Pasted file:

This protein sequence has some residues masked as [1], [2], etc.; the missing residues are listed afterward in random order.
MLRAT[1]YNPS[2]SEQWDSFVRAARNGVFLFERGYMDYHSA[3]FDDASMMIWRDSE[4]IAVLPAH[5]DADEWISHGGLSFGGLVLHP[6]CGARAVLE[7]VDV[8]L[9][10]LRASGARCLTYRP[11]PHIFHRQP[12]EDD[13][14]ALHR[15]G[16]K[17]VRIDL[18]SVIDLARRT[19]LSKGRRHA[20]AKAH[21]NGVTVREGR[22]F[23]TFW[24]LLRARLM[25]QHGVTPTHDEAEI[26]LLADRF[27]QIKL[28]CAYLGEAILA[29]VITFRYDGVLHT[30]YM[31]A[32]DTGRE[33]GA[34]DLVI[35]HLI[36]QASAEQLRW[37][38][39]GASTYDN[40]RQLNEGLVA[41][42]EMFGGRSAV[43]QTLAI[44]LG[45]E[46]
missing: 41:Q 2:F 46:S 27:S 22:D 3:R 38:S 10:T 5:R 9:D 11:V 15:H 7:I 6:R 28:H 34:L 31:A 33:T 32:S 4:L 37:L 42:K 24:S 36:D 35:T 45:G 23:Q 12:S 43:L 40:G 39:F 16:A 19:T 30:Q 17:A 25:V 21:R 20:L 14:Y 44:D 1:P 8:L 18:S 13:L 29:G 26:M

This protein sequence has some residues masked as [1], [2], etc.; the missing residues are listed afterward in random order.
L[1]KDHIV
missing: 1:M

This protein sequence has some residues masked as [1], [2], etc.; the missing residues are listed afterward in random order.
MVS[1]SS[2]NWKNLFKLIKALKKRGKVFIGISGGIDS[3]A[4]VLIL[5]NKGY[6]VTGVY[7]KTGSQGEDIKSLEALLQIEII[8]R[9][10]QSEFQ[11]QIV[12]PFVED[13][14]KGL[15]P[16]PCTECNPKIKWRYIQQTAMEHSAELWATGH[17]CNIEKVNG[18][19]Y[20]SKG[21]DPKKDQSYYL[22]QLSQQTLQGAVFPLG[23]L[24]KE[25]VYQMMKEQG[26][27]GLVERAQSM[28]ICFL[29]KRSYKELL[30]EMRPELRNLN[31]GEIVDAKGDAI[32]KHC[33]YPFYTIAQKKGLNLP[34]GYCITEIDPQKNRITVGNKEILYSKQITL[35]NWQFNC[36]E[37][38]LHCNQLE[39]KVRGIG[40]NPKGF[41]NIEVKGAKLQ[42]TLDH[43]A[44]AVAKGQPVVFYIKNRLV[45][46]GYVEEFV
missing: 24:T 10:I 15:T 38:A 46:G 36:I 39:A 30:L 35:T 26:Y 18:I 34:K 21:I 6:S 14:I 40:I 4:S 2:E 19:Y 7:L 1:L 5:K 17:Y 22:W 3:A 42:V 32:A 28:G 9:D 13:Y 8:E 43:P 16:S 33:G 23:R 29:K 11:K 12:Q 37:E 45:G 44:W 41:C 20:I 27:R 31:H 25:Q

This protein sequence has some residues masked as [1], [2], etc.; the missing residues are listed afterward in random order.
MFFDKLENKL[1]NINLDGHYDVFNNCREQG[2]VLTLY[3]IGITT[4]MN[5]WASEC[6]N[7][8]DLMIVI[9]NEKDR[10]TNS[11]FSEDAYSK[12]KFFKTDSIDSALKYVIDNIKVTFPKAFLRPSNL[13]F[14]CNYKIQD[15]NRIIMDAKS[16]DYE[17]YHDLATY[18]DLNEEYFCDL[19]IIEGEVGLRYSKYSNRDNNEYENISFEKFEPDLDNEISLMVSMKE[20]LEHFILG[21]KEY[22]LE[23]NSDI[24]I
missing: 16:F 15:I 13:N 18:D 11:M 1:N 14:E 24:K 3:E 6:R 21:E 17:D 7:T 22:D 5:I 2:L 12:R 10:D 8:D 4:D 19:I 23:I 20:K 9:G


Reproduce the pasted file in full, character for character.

This protein sequence has some residues masked as [1], [2], etc.; the missing residues are listed afterward in random order.
MLRAT[1]YNPS[2]SEQWDSFVRAARNGVFLFERGYMDYHSA[3]FDDASMMIWRDSE[4]IAVLPAH[5]DADEWISHGGLSFGGLVLHP[6]CGARAVLE[7]VDV[8]L[9][10]LRASGARCLTYRP[11]PHIFHRQP[12]EDD[13][14]ALHR[15]G[16]K[17]VRIDL[18]SVIDLARRT[19]LSKGRRHA[20]AKAH[21]NGVTVREGR[22]F[23]TFW[24]LLRARLM[25]QHGVTPTHDEAEI[26]LLADRF[27]QIKL[28]CAYLGEAILA[29]VITFRYDGVLHT[30]YM[31]A[32]DTGRE[33]GA[34]DLVI[35]HLI[36]QASAEQLRW[37][38][39]GASTYDN[40]RQLNEGLVA[41][42]EMFGGRSAV[43]QTLAI[44]LG[45]E[46]
missing: 41:Q 2:F 46:S 27:S 22:D 3:R 38:S 10:T 5:R 9:D 11:V 15:H 7:I 6:R 28:H 34:L 31:A 33:T 32:S 4:L 37:L 42:K 24:S 36:D 35:T 45:G 23:Q 12:S 43:L 40:G 39:F 16:A 19:T 30:Q 17:A 25:V 21:R 20:L 14:Y 44:D 1:P 8:L 18:S 13:L 29:G 26:M

This protein sequence has some residues masked as [1], [2], etc.; the missing residues are listed afterward in random order.
L[1]KDHIV
missing: 1:M

This protein sequence has some residues masked as [1], [2], etc.; the missing residues are listed afterward in random order.
MVS[1]SS[2]NWKNLFKLIKALKKRGKVFIGISGGIDS[3]A[4]VLIL[5]NKGY[6]VTGVY[7]KTGSQGEDIKSLEALLQIEII[8]R[9][10]QSEFQ[11]QIV[12]PFVED[13][14]KGL[15]P[16]PCTECNPKIKWRYIQQTAMEHSAELWATGH[17]CNIEKVNG[18][19]Y[20]SKG[21]DPKKDQSYYL[22]QLSQQTLQGAVFPLG[23]L[24]KE[25]VYQMMKEQG[26][27]GLVERAQSM[28]ICFL[29]KRSYKELL[30]EMRPELRNLN[31]GEIVDAKGDAI[32]KHC[33]YPFYTIAQKKGLNLP[34]GYCITEIDPQKNRITVGNKEILYSKQITL[35]NWQFNC[36]E[37][38]LHCNQLE[39]KVRGIG[40]NPKGF[41]NIEVKGAKLQ[42]TLDH[43]A[44]AVAKGQPVVFYIKNRLV[45][46]GYVEEFV
missing: 24:T 10:I 15:T 38:A 46:G 36:I 39:A 30:L 35:T 26:Y 18:I 34:K 21:I 6:S 14:I 40:I 4:S 2:E 19:Y 7:L 1:L 5:K 17:Y 22:W 3:A 42:V 32:A 28:G 9:D 13:Y 8:E 43:P 16:S 33:G 23:R 29:K 11:K 12:Q 37:E 45:G 44:W 41:C 20:I 27:R 31:H 25:Q

This protein sequence has some residues masked as [1], [2], etc.; the missing residues are listed afterward in random order.
MFFDKLENKL[1]NINLDGHYDVFNNCREQG[2]VLTLY[3]IGITT[4]MN[5]WASEC[6]N[7][8]DLMIVI[9]NEKDR[10]TNS[11]FSEDAYSK[12]KFFKTDSIDSALKYVIDNIKVTFPKAFLRPSNL[13]F[14]CNYKIQD[15]NRIIMDAKS[16]DYE[17]YHDLATY[18]DLNEEYFCDL[19]IIEGEVGLRYSKYSNRDNNEYENISFEKFEPDLDNEISLMVSMKE[20]LEHFILG[21]KEY[22]LE[23]NSDI[24]I
missing: 16:F 15:I 13:N 18:D 11:M 1:N 14:E 24:K 3:E 6:R 21:E 17:D 7:T 22:D 5:I 2:L 12:R 10:D 8:D 4:D 19:I 23:I 20:K 9:G